What's that, I'm going to need a credit card and ID to try and get a hotel room? Oh I guess I could just sleep out in a ditch or something, but then I'll get busted for vagrancy.



posted on Sep, 8 2011 @ 10:25 AM
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reply to post by FSBlueApocalypse
 


At least you still have the illusion of choice. That is all he was trying to prove to you.



posted on Sep, 8 2011 @ 10:48 AM
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reply to post by gentledissident
 


You are misplacing your focus. It does not matter whether your vehicle is technically a motor vehicle. What matters is how the statute or law defines motor vehicle, and I'm pretty sure most automobiles are included in that definition. The law could define motor vehicle as a large banana on 4 wheels if it so chose, but then it would not apply to very many people.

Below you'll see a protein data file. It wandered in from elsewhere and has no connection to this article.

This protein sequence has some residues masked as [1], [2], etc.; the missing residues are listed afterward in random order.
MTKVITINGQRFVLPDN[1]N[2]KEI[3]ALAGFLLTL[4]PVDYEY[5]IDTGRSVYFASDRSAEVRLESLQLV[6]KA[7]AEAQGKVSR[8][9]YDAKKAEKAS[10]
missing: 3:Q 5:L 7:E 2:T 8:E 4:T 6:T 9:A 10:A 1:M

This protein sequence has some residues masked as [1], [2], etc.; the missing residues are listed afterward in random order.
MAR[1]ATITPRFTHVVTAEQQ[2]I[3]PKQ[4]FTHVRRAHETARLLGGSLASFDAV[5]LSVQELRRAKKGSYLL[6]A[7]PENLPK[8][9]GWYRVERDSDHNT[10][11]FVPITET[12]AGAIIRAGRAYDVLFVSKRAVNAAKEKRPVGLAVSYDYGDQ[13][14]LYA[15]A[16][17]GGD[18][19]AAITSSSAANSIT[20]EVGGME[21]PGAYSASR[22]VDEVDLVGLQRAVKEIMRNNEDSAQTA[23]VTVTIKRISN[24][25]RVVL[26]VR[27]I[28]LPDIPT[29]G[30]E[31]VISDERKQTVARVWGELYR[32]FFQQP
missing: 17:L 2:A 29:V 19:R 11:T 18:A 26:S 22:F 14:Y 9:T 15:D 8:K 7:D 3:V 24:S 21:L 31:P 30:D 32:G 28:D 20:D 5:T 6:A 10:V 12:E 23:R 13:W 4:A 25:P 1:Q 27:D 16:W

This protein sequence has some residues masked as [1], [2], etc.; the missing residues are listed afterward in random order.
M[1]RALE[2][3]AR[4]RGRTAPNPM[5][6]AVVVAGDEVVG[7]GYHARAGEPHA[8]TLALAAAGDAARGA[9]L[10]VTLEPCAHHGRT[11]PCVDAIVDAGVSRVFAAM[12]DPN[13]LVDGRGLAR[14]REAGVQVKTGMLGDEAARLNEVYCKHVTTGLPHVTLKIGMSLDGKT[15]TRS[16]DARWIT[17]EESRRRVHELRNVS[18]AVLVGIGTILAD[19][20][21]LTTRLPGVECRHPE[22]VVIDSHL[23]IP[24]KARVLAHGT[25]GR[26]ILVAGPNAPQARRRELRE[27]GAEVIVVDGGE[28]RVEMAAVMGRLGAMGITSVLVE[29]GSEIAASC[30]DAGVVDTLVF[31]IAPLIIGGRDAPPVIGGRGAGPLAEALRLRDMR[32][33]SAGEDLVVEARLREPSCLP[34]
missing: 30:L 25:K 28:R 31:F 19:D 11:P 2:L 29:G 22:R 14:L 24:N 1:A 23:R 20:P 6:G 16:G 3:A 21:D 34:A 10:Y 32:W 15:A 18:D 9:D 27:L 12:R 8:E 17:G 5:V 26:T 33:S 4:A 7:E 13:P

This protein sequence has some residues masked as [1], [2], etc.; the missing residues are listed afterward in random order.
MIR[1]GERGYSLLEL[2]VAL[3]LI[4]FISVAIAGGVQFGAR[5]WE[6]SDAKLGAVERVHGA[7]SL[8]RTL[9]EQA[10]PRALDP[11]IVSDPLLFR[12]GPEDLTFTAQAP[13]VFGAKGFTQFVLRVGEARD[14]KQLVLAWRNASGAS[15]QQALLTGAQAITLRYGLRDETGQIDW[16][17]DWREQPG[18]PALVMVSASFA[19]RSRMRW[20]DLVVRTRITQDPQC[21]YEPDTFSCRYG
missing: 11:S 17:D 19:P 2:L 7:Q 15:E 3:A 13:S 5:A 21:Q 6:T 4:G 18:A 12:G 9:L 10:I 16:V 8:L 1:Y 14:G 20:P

posted on Sep, 8 2011 @ 01:10 PM
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Originally posted by FSBlueApocalypse
reply to post by Xcathdra
 


If showing ID is practically mandatory in this country, than how is it in any way voluntary. I have to show ID to get on a plane? Oh I could drive, so its voluntary. Oh wait, I still need to do that to get a driver's license. Oh wait, I could still walk from Florida to New York, so its voluntary.

What's that, I'm going to need a credit card and ID to try and get a hotel room? Oh I guess I could just sleep out in a ditch or something, but then I'll get busted for vagrancy.